import zipfile with zipfile.ZipFile(filepath, 'r') as zip_ref: zip_ref.extractall(Path(filepath).parent)
data_path = Path(os.path.join(os.path.splitext(filepath)))
data = prepare_data(data_path, batch_size=8, dataset_type="superres", downsample_factor=8)
To make sense of training data we will use the
show_batch() method in
show_batch() randomly picks few samples from the training data and visualizes them.
The imagery chips above show images which we have been downsampled in
prepare_data and corresponding high resolution images with them.
data.show_batch() shows a batch of images from our training data. We can visualize the the low resolution training data generated using
prepare_data function on left along with the original data on the right. You can degrade the image quality more by increasing
arcgis.learn provides the
SuperResolution model for increasing image resolution, which is based on a pretrained convnet, like
ResNet that acts as the 'backbone'.
superres_model = SuperResolution(data)
We will use the
lr_find() method to find an optimum learning rate. It is important to set a learning rate at which we can train a model with good accuracy and speed.
We will now train the
SuperResolution model using the suggested learning rate from the previous step. We can specify how many epochs we want to train for. Let's train the model for 10 epochs.
After the training is complete, we can view the plot with training and validation losses.
This method displays the chips from the validation dataset with downsampled chips (left), predicted chips (middle) and ground truth (right). This visual analysis helps in assessing the qualitative results of the trained model.
Let's save the model by giving it a name and calling the
save() method, so that we can load it later whenever required. By default, the model gets saved in training/data/models directory, however a custom path can optionally be provided to save model at desired location.
We can upscale and improve the details of a single image chip with the help of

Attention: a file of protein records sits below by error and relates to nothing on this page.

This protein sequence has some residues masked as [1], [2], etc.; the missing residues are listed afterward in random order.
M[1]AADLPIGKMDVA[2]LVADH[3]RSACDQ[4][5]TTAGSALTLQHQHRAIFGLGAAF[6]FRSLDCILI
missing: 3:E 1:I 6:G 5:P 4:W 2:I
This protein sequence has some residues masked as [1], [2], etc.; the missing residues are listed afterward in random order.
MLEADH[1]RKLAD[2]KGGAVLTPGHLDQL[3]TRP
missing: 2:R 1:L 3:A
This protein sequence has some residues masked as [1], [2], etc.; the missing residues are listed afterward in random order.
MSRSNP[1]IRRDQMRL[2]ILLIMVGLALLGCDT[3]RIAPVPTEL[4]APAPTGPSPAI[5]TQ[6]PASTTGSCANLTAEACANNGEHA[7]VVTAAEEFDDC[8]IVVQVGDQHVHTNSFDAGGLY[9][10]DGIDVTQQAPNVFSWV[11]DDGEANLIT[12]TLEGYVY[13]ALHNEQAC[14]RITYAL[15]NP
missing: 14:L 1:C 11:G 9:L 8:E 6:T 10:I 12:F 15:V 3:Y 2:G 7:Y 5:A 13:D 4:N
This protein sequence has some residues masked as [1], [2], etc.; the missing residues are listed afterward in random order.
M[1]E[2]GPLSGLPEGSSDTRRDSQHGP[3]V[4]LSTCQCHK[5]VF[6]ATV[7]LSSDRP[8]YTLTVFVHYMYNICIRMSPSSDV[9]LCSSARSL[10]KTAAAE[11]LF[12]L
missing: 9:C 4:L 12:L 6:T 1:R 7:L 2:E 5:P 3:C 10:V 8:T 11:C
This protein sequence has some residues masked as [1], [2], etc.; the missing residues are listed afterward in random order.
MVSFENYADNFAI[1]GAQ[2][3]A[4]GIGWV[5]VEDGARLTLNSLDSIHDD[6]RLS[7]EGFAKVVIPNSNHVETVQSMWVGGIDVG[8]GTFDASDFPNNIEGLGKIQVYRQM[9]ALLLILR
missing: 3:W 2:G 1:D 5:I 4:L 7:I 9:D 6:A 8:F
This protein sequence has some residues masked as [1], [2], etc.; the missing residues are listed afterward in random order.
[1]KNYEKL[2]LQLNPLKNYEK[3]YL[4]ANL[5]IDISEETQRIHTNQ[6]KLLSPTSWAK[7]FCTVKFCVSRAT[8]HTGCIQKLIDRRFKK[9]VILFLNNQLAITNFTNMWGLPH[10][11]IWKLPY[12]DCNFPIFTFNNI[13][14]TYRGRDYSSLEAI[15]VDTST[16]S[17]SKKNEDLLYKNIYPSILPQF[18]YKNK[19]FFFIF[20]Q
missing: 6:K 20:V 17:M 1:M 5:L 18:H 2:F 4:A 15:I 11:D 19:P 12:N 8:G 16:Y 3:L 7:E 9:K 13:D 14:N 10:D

predict function, we can apply the trained model on image to increase its resolution while also upscaling. It can be done by additionally providing
superres_model.predict(img_path=r"arcgis/home/data/super-res-test-img.jpeg", height=256, width=256)
In the above step, we are upscaling an image with dimensions 32x32 to 256x256.
The model is not only generating a high resolution image, but is also removing the compression artifacts from a low resolution image chip.
Note: The model is not reconstructing your photo exactly as it would have been in upscaled version. It is hallucinating the perceptual details based on its training from example images.
We will use saved model to improve the image quality using
Classify Pixels Using Deep Learning tool available in both ArcGIS Pro and ArcGIS Image Server. For this sample we will deploy the model in Redlands,CA region where low resolution imagery is available.
- Input Raster: Imagery
- Output Classified Raster: Superres_Inferencing_arcgis
- Model Definition: model.emd
- padding: The 'Input Raster' is tiled and the deep learning model runs on each individual tile separately before producing the final result. This may lead to unwanted artifacts along the edges of each tile as the model has little context to detect objects accurately. Padding as the name suggests allows us to supply some extra information along the tile edges, this helps the model to predict better.
- Cell size: The model is very susceptible to the cell size. The cell size should be same as high resolution imagery we used to train the model which is 0.1 in our case.
Classify Pixels Using Deep Learning returns a raster layer. We have published the output from this sample here as a hosted raster layer.
In this notebook, we demonstrated how to use SuperResolution model using ArcGIS API for Python in order to obtain high-resolution image from a low-resolution satellite imagery.